Evaluation of an A-frame Vertical Growing Structure Using: Amaranthus tricolor, Beta vulgaris ‘Detroit Dark Red’, and Ocimum basilicum ‘Cardinal Basil’
Type of DegreeMaster's Thesis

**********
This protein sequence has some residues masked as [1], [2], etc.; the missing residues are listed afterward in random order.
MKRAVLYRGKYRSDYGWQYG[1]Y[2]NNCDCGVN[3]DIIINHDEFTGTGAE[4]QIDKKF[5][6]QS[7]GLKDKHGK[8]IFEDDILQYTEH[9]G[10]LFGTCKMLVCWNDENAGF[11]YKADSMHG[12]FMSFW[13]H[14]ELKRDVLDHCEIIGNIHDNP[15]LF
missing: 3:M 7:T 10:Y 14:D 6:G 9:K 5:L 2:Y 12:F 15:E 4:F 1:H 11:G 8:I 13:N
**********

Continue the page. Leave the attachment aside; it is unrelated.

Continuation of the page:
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Vertical gardening systems represent innovative, dynamic, and space efficient methods for producing fresh and nutrient-dense produce within highly populated cities and rural areas in a sustainable and economically efficient manner. The purpose of this work was to evaluate a novel, wood A-frame vertical structure that optimizes greenhouse production space compared to traditional bench-top greenhouse production. Three nutrient rich, herbaceous species were evaluated in this study: Amaranthus tricolor, Ocimum basilicum ‘Cardinal Basil’, and Beta vulgaris ‘Detroit Dark Red’. Experiments were conducted in May and July 2014 comparing the A-frame to traditional, horizontal greenhouse bench-top production methods using Amaranths tricolor and Ocimum basilicum ‘Cardinal Basil’. Amaranthus tricolor plants grown on the south facing panel of the A-frame structure performed best with respect to plant height, growth indices (GI), total leaf area, and total shoot and foliar fresh weights. Similarly, with Ocimum basilicum ‘Cardinal Basil’ plants grown on the south facing vertical panel had higher values for plant height, leaf area index, and total shoot fresh and dry weights when compared to those grown on the horizontal bench-top or north facing panel of the vertical structure. Plants for both species grown on the north facing vertical panel of the A-frame structure yielded larger leaves than those of plants on the south facing panel or horizontal bench-top. Experiments using Beta vulgarism ‘Detroit Dark Red’ were conducted in May 2014 and February 2015 using the same A-frame structures and greenhouse benches. In Experiment 1, Beta vulgaris ‘Detroit Dark Red’, plants grown on the south facing panel of the A-frame structure were greater than or similar to plants grown on the bench-top with respect to plant height, GI, beetroot dry and fresh weights, and root width and circumference. During the second experiment, plants grown on the south facing panel of the A-frame structure had the greatest plant height, GI, total leaf area, foliage and beetroot fresh and dry weights, beetroot width, beetroot length, and beetroot circumference compared to plants grown on the north facing panel of the vertical structure or those on the bench-top. For all species in all experiments, substrate electrical conductivity (EC) readings were higher for containers that were on the A-frame structure, regardless of exposure, compared to bench-top pots. This document also provides the instructions and components required to build the wood A-frame vertical growing structure evaluated in this study. A current cost estimate and comparison to two commercially available vertical structures was completed, and are discussed.